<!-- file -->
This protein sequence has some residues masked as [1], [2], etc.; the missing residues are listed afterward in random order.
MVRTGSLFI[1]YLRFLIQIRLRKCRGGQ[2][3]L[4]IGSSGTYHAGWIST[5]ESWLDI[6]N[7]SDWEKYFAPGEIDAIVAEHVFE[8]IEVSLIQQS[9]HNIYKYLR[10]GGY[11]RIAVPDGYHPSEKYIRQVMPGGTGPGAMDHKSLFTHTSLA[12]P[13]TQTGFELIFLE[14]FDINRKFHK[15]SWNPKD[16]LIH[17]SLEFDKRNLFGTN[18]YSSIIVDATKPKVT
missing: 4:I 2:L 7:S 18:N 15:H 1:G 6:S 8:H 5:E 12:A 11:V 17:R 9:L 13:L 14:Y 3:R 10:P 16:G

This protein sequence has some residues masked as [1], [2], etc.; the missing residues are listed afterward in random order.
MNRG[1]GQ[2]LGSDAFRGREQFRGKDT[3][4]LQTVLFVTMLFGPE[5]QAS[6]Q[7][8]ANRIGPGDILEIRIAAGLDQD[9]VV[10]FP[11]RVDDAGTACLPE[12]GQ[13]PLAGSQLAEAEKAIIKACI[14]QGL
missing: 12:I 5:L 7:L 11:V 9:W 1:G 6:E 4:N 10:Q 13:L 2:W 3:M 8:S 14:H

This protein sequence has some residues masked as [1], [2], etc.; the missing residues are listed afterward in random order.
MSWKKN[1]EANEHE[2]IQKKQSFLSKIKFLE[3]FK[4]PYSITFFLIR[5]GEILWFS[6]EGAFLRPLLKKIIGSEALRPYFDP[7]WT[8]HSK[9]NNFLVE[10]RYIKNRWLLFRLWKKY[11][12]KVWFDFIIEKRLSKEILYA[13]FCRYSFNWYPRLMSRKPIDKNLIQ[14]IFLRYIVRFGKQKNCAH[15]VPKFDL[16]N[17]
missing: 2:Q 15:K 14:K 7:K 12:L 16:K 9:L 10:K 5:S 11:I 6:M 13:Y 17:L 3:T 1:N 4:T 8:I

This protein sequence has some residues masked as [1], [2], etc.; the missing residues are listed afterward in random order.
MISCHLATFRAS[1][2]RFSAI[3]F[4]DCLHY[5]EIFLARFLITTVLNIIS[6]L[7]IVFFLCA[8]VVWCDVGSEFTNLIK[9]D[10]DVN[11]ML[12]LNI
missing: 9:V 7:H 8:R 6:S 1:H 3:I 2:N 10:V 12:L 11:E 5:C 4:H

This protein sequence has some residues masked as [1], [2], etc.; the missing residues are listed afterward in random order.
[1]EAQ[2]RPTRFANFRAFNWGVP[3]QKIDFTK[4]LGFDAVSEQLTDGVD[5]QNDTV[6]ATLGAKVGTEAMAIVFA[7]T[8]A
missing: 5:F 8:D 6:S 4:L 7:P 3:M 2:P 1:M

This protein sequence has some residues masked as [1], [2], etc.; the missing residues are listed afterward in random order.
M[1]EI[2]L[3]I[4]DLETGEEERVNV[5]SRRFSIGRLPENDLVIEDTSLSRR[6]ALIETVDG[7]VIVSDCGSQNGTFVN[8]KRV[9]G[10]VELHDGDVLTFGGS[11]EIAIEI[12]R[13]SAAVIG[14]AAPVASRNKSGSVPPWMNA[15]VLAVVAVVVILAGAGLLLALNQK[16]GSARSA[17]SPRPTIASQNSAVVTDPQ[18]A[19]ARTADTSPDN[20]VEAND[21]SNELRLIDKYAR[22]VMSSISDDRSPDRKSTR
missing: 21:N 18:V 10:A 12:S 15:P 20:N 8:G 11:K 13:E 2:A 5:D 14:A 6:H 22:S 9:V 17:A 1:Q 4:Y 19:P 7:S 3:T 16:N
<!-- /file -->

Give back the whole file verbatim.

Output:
This protein sequence has some residues masked as [1], [2], etc.; the missing residues are listed afterward in random order.
MVRTGSLFI[1]YLRFLIQIRLRKCRGGQ[2][3]L[4]IGSSGTYHAGWIST[5]ESWLDI[6]N[7]SDWEKYFAPGEIDAIVAEHVFE[8]IEVSLIQQS[9]HNIYKYLR[10]GGY[11]RIAVPDGYHPSEKYIRQVMPGGTGPGAMDHKSLFTHTSLA[12]P[13]TQTGFELIFLE[14]FDINRKFHK[15]SWNPKD[16]LIH[17]SLEFDKRNLFGTN[18]YSSIIVDATKPKVT
missing: 4:I 2:L 7:S 18:N 15:H 1:G 6:S 8:H 5:E 12:A 11:V 17:R 9:L 13:L 14:Y 3:R 10:P 16:G

This protein sequence has some residues masked as [1], [2], etc.; the missing residues are listed afterward in random order.
MNRG[1]GQ[2]LGSDAFRGREQFRGKDT[3][4]LQTVLFVTMLFGPE[5]QAS[6]Q[7][8]ANRIGPGDILEIRIAAGLDQD[9]VV[10]FP[11]RVDDAGTACLPE[12]GQ[13]PLAGSQLAEAEKAIIKACI[14]QGL
missing: 12:I 5:L 7:L 11:V 9:W 1:G 6:E 4:N 10:Q 13:L 2:W 3:M 8:S 14:H

This protein sequence has some residues masked as [1], [2], etc.; the missing residues are listed afterward in random order.
MSWKKN[1]EANEHE[2]IQKKQSFLSKIKFLE[3]FK[4]PYSITFFLIR[5]GEILWFS[6]EGAFLRPLLKKIIGSEALRPYFDP[7]WT[8]HSK[9]NNFLVE[10]RYIKNRWLLFRLWKKY[11][12]KVWFDFIIEKRLSKEILYA[13]FCRYSFNWYPRLMSRKPIDKNLIQ[14]IFLRYIVRFGKQKNCAH[15]VPKFDL[16]N[17]
missing: 2:Q 15:K 14:K 7:K 12:L 16:K 9:L 10:K 5:S 11:I 6:M 13:Y 17:L 3:T 1:N 4:T 8:I

This protein sequence has some residues masked as [1], [2], etc.; the missing residues are listed afterward in random order.
MISCHLATFRAS[1][2]RFSAI[3]F[4]DCLHY[5]EIFLARFLITTVLNIIS[6]L[7]IVFFLCA[8]VVWCDVGSEFTNLIK[9]D[10]DVN[11]ML[12]LNI
missing: 9:V 7:H 8:R 6:S 1:H 3:I 2:N 10:V 12:L 11:E 5:C 4:H

This protein sequence has some residues masked as [1], [2], etc.; the missing residues are listed afterward in random order.
[1]EAQ[2]RPTRFANFRAFNWGVP[3]QKIDFTK[4]LGFDAVSEQLTDGVD[5]QNDTV[6]ATLGAKVGTEAMAIVFA[7]T[8]A
missing: 5:F 8:D 6:S 4:L 7:P 3:M 2:P 1:M

This protein sequence has some residues masked as [1], [2], etc.; the missing residues are listed afterward in random order.
M[1]EI[2]L[3]I[4]DLETGEEERVNV[5]SRRFSIGRLPENDLVIEDTSLSRR[6]ALIETVDG[7]VIVSDCGSQNGTFVN[8]KRV[9]G[10]VELHDGDVLTFGGS[11]EIAIEI[12]R[13]SAAVIG[14]AAPVASRNKSGSVPPWMNA[15]VLAVVAVVVILAGAGLLLALNQK[16]GSARSA[17]SPRPTIASQNSAVVTDPQ[18]A[19]ARTADTSPDN[20]VEAND[21]SNELRLIDKYAR[22]VMSSISDDRSPDRKSTR
missing: 21:N 18:V 10:A 12:S 15:P 20:N 8:G 11:K 13:E 2:A 5:D 14:A 6:H 22:S 9:V 17:A 1:Q 4:Y 19:P 7:S 3:T 16:N